After a 40-year career as a clinical psychologist, I retired from active practice in 2006. I had been cutting back gradually but my decision to do so completely wasn’t easy.
I didn’t know how much I would miss not seeing patients. After all, I enjoyed the intellectual challenge of doing therapy and the emotional satisfaction of helping. It was a highly meaningful activity. In addition, it provided other important parts to my life, such as professional and social contacts which were enriching. (I was less concerned about financial security since I had savings and my wife was still working.) So retirement was going to be a challenge. How will I spend my time? How will I replace the things that brought purpose and satisfaction to my life?
I began by enrolling in a lifelong learning institute several years before I stopped practicing. It offered intellectual and social benefits. Taking and giving courses on a wide variety of topics reminded me that I like learning. Not everything: I prefer history and politics, science, philosophy, and music more than poetry and literature. I’ve been particularly interested in aging, memory, and health. I also did some memoir writing and had a couple of pieces published in a literary review. The learning I pursued was for its own sake; not towards a degree or a skill for work. I studied with others who had varied life experiences, which enriched classroom and lunch room discussion. In the latter we included lessons about life.
While initially hesitant, I discovered that leading a course, or a study group as it was called, was very rewarding. Preparing and leading was a good way to learn about topics of interest, like the physiology of stress, and develop more computer skills. There was satisfaction in the mastery of leading successfully and in joining an unofficial elite group in the organization, namely, of study group leaders. I found co-leading particularly enjoyable. It allowed for sharing the labor of a 12-week course and for collaboration.
But after 10 years in the setting where I served on major committees, and led and participated in study groups, I became restless. I wanted to expand my focus, to move beyond the academic structure towards something with a more socially useful potential, a familiar quest for many at this life stage.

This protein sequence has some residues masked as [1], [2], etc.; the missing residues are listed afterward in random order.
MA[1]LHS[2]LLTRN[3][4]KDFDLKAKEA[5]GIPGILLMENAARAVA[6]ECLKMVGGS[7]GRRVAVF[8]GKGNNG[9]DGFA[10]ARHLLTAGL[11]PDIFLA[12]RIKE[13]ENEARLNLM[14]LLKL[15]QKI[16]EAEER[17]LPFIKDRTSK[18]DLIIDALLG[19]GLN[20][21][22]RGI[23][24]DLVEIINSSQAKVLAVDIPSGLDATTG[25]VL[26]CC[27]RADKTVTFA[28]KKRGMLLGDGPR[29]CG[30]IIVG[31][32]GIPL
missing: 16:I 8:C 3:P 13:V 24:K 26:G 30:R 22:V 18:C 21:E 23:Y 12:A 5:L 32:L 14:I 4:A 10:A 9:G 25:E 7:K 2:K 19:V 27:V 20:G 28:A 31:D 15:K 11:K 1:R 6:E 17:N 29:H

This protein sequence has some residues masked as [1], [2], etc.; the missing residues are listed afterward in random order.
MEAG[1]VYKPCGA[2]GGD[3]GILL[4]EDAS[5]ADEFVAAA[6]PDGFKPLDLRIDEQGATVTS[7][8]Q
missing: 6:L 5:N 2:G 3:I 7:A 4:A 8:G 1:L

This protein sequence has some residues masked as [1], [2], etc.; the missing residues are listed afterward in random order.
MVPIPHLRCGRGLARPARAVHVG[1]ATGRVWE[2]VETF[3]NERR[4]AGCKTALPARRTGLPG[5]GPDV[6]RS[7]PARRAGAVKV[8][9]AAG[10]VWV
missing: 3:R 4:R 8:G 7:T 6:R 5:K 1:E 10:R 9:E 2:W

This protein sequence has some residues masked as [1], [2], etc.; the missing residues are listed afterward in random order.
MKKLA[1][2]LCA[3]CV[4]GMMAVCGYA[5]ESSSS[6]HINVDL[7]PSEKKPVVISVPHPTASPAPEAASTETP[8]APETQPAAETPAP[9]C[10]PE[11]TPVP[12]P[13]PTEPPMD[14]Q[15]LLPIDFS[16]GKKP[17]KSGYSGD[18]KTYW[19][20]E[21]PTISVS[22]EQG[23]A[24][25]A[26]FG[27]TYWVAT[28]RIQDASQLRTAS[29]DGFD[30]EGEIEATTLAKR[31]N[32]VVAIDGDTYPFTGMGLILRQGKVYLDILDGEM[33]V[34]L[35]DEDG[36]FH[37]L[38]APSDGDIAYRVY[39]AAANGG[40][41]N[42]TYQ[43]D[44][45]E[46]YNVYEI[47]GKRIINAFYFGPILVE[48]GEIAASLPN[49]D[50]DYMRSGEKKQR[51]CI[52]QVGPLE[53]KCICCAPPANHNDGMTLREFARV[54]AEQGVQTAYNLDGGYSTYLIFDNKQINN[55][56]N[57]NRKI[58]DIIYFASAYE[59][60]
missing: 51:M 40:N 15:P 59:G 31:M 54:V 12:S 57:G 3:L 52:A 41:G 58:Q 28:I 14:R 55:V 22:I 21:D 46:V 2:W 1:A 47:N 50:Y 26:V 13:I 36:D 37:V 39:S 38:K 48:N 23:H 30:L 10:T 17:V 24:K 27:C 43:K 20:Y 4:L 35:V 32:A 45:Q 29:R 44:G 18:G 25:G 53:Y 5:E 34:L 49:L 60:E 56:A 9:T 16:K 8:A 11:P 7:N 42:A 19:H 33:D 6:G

Together with other colleagues we began quasi-research projects using ourselves and other members of the institute as subjects. One effort resulted in a book, a combination of theoretical speculation and narratives about aging. It elaborates on how older folks deal with the various issues of aging, like retirement, Illness, and loss. In another work we found that their spirituality and identity remained stable and their pursuit of social connections was vital and ongoing.
In both projects we discovered examples of resilience and courage. We think that people are more likely to demonstrate these qualities in later life if they did so earlier. Successful experience breeds confidence in overcoming challenges. Familial factors including genetics may also contribute. But we remain curious about how resilience and courage might be developed and strengthened.
We presented our work at several national meetings on aging. Because of the uniqueness of our sample drawn from our institute, an economically and intellectually advantaged group, we realize the need for further study and expansion of our ideas.
I’ve asked myself if I’ve used my time after retirement wisely. My answer so far is positive. I’m still an active participant in the institute and am able to balance it with other activities involving health, family, and community. My activities fit with our current knowledge about successful aging, which includes, among other items, meaningful, ongoing mental activity and social engagement.
Ever since a group of retired New York City school teachers joined with the New School in 1962 to create the Institute for Retired Professionals, retirement learning programs have been widely disseminated. This relatively new social structure has provided an intellectual and social setting that has shown considerable success in helping seniors navigate the varying and unpredictable journeys of retirement and aging. With the rapid growth of our over 65 population, retirement learning programs will become progressively more important in helping this group remain healthy and productive.
Hy Kempler, PhD, 78, is a retired clinical psychologist. He is a member of the Harvard Institute of Learning in Retirement.